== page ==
Cremation Or Funeral Processes And Rituals

There are many different ways to hold a cremation or funeral. These methods are often connected to specific cultural traditions or rituals. While both are ceremonies intended to celebrate and remember someone who has died, the difference between a funeral and a cremation is that the first is a ceremony that usually culminates in the body being buried or placed in a tomb. The second uses very high temperatures to burn the body of the deceased down to chemical compounds.

Cremating a body may in itself be a funeral, or it may be a post-funeral rite. Cremated remains can be buried or kept in an urn, in memory of the deceased. A crematorium is where the procedure usually happens, but various cultures across the world will have different methods. In India and Nepal, cremating happens in open air.

A wake is one of the many parts that a funeral can have. A casket, sometimes called a coffin, containing the body is placed in view of visitors, made up of family and friends. They can come and say their private goodbyes to the deceased in a more intimate setting this way.

During this time, the casket may be open or closed. This depends on a number of factors such as the circumstances surrounding one’s death and the condition of the body thereafter. Most times, also depending on these things, the corpse will be embalmed, although this is not mandatory.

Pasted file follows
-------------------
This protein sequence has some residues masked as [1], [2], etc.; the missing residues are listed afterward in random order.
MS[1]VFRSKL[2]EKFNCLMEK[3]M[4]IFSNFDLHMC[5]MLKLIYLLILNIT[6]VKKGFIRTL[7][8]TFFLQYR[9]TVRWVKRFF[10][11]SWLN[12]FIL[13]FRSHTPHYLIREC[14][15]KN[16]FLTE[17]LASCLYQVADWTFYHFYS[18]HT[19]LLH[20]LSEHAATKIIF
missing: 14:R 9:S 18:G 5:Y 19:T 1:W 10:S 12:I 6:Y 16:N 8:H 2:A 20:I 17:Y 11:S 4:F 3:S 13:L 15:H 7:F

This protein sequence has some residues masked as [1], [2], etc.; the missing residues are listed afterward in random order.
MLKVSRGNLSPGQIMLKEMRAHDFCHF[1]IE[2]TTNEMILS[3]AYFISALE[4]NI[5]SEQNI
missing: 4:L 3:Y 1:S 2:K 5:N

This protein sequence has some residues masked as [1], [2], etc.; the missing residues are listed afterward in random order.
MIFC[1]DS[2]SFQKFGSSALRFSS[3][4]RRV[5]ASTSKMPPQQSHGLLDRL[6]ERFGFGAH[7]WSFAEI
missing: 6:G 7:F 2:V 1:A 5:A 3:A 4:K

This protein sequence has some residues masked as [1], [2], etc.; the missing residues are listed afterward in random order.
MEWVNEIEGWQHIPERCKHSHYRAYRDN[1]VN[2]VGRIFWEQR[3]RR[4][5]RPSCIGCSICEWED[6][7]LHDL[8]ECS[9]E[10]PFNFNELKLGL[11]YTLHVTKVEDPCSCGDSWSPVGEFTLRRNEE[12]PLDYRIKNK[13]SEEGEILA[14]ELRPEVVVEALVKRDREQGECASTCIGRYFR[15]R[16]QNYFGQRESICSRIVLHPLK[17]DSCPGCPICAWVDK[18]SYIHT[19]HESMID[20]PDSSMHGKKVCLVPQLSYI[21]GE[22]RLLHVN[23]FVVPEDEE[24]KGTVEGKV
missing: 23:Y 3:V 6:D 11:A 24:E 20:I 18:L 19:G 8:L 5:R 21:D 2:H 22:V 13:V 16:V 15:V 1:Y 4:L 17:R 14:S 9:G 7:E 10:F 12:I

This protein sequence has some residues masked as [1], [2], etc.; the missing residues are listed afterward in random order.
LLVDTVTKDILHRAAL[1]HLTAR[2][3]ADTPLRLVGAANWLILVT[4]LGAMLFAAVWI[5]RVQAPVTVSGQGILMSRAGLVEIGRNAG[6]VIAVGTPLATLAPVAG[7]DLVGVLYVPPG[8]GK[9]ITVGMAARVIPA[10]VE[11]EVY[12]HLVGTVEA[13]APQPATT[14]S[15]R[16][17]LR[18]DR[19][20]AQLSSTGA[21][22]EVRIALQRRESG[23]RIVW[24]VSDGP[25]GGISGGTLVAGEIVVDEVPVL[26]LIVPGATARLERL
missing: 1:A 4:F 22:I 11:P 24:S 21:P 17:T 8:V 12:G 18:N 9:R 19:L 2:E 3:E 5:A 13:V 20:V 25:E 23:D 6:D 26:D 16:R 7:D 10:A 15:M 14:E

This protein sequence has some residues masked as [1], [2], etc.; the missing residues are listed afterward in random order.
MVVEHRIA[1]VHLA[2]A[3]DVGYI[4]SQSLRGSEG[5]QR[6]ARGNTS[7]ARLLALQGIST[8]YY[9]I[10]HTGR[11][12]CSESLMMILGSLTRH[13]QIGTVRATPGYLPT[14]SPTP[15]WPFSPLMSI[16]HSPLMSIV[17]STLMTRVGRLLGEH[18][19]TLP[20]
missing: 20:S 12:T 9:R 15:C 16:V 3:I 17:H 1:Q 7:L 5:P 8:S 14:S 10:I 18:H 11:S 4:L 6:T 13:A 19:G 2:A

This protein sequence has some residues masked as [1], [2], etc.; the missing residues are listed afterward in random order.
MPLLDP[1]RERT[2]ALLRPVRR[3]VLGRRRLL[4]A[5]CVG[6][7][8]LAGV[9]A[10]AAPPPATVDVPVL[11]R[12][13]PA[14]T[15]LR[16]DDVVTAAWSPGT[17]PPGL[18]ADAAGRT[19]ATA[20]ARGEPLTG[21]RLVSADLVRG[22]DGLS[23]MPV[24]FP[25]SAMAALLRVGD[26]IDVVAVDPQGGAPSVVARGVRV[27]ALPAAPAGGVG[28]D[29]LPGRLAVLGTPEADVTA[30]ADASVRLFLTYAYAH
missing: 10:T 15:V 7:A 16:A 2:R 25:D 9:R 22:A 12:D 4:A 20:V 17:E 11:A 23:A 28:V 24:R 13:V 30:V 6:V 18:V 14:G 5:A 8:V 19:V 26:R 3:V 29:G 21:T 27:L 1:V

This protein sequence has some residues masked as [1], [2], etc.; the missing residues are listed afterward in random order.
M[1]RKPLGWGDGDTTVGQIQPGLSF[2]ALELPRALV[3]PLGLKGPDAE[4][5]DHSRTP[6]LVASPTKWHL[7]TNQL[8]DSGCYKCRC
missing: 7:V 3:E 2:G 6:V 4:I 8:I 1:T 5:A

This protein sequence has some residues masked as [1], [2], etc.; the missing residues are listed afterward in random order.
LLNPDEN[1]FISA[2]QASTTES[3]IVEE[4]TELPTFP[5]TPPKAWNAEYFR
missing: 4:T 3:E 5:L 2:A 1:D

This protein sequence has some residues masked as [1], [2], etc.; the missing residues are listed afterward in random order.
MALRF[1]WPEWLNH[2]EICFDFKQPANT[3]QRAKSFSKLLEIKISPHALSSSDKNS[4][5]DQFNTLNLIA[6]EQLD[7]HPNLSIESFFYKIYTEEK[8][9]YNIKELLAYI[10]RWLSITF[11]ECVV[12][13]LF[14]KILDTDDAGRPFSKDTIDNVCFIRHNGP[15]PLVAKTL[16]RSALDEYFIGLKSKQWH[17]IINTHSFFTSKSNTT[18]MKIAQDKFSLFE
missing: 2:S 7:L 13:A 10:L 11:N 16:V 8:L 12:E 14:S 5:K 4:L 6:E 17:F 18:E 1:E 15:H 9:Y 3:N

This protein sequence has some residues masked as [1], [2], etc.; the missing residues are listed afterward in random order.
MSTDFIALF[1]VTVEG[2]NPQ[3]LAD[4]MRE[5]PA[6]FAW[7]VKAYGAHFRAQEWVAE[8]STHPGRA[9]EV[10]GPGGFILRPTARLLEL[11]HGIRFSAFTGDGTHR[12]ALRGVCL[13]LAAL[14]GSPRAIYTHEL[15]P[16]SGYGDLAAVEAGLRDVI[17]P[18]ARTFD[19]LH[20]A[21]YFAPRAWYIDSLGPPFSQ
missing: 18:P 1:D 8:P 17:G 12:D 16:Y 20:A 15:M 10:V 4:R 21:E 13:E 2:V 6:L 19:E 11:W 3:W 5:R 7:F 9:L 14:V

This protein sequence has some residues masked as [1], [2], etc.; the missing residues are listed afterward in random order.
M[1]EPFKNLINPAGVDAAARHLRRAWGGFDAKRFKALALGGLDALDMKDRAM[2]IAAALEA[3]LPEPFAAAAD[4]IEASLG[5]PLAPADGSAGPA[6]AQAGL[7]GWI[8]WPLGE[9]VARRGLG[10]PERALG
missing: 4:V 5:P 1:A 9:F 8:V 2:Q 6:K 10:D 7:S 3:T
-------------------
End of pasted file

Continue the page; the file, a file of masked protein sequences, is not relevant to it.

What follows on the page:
During the wake, the deceased is usually dressed in their best clothes, or reflective of their manner of dress when they were alive. This can include jewelry, which can be removed before the coffin is closed and passed on as keepsakes. Alternatively, jewelry can be buried with the body, but is most often removed when being cremated.

Memorial services can take place in a family home. In some cultures, an entire community may be involved in the service. This is particularly the case if the deceased happens to be an important figure in society. The procession from service to burial location varies from culture to culture.

A cremator is the machine used to ensure that the body is properly disintegrated during a cremation. It can reach temperatures between eight hundred and seventy and nine hundred and eighty degrees Celsius. With the exception of cases such as stillborn twins, it is only possible to cremate one body at a time.

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